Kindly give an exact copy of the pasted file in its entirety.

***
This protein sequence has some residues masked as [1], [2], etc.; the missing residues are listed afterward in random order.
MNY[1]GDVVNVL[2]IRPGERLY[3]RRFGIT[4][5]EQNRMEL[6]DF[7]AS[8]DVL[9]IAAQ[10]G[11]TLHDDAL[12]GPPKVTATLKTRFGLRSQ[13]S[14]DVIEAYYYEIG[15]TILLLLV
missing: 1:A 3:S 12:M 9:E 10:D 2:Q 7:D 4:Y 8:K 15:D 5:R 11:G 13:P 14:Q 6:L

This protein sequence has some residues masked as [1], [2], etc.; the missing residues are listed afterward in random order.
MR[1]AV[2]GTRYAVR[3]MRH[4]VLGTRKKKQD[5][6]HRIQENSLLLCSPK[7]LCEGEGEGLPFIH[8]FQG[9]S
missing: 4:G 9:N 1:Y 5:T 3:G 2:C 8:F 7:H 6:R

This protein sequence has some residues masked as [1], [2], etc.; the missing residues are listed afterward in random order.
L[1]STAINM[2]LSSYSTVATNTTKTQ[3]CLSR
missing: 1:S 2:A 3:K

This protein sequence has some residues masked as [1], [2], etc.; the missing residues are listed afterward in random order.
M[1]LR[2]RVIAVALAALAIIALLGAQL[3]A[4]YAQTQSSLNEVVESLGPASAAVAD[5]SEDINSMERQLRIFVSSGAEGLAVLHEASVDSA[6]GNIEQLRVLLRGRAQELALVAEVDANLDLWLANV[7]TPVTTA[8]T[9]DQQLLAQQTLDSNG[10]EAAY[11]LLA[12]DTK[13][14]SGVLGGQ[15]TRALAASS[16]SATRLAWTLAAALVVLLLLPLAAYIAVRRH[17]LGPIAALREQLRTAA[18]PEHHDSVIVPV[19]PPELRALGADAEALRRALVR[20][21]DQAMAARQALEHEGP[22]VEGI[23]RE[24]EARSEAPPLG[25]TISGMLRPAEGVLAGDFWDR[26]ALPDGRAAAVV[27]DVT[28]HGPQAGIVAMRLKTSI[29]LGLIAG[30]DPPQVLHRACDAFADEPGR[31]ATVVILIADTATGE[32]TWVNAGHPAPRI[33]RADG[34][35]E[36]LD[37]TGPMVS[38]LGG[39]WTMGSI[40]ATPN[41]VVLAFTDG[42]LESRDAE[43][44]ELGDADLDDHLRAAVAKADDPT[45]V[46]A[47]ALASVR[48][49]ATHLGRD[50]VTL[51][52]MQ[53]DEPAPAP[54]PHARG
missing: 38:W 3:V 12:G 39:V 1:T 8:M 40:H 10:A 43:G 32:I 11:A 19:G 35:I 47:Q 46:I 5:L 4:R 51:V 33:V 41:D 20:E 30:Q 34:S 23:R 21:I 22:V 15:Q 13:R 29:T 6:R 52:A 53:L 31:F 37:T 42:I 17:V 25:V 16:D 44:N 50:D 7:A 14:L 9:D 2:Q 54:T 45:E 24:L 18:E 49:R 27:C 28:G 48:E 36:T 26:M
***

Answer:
This protein sequence has some residues masked as [1], [2], etc.; the missing residues are listed afterward in random order.
MNY[1]GDVVNVL[2]IRPGERLY[3]RRFGIT[4][5]EQNRMEL[6]DF[7]AS[8]DVL[9]IAAQ[10]G[11]TLHDDAL[12]GPPKVTATLKTRFGLRSQ[13]S[14]DVIEAYYYEIG[15]TILLLLV
missing: 1:A 3:S 12:M 9:E 10:D 2:Q 7:D 4:Y 8:K 15:D 5:R 11:G 13:P 14:Q 6:L

This protein sequence has some residues masked as [1], [2], etc.; the missing residues are listed afterward in random order.
MR[1]AV[2]GTRYAVR[3]MRH[4]VLGTRKKKQD[5][6]HRIQENSLLLCSPK[7]LCEGEGEGLPFIH[8]FQG[9]S
missing: 4:G 9:N 1:Y 5:T 3:G 2:C 8:F 7:H 6:R

This protein sequence has some residues masked as [1], [2], etc.; the missing residues are listed afterward in random order.
L[1]STAINM[2]LSSYSTVATNTTKTQ[3]CLSR
missing: 1:S 2:A 3:K

This protein sequence has some residues masked as [1], [2], etc.; the missing residues are listed afterward in random order.
M[1]LR[2]RVIAVALAALAIIALLGAQL[3]A[4]YAQTQSSLNEVVESLGPASAAVAD[5]SEDINSMERQLRIFVSSGAEGLAVLHEASVDSA[6]GNIEQLRVLLRGRAQELALVAEVDANLDLWLANV[7]TPVTTA[8]T[9]DQQLLAQQTLDSNG[10]EAAY[11]LLA[12]DTK[13][14]SGVLGGQ[15]TRALAASS[16]SATRLAWTLAAALVVLLLLPLAAYIAVRRH[17]LGPIAALREQLRTAA[18]PEHHDSVIVPV[19]PPELRALGADAEALRRALVR[20][21]DQAMAARQALEHEGP[22]VEGI[23]RE[24]EARSEAPPLG[25]TISGMLRPAEGVLAGDFWDR[26]ALPDGRAAAVV[27]DVT[28]HGPQAGIVAMRLKTSI[29]LGLIAG[30]DPPQVLHRACDAFADEPGR[31]ATVVILIADTATGE[32]TWVNAGHPAPRI[33]RADG[34][35]E[36]LD[37]TGPMVS[38]LGG[39]WTMGSI[40]ATPN[41]VVLAFTDG[42]LESRDAE[43][44]ELGDADLDDHLRAAVAKADDPT[45]V[46]A[47]ALASVR[48][49]ATHLGRD[50]VTL[51][52]MQ[53]DEPAPAP[54]PHARG
missing: 38:W 3:V 12:G 39:V 1:T 8:M 40:H 10:A 43:G 32:I 11:A 19:G 35:I 47:Q 46:I 5:L 4:R 51:V 33:V 41:D 20:E 30:Q 34:S 23:R 21:I 22:V 15:Q 13:R 29:T 6:R 52:A 53:L 31:F 37:T 42:I 17:V 25:V 16:D 44:N 50:D 7:A 14:L 9:D 2:Q 54:T 45:E 24:L 18:E 49:R 27:C 28:G 48:E 36:T 26:M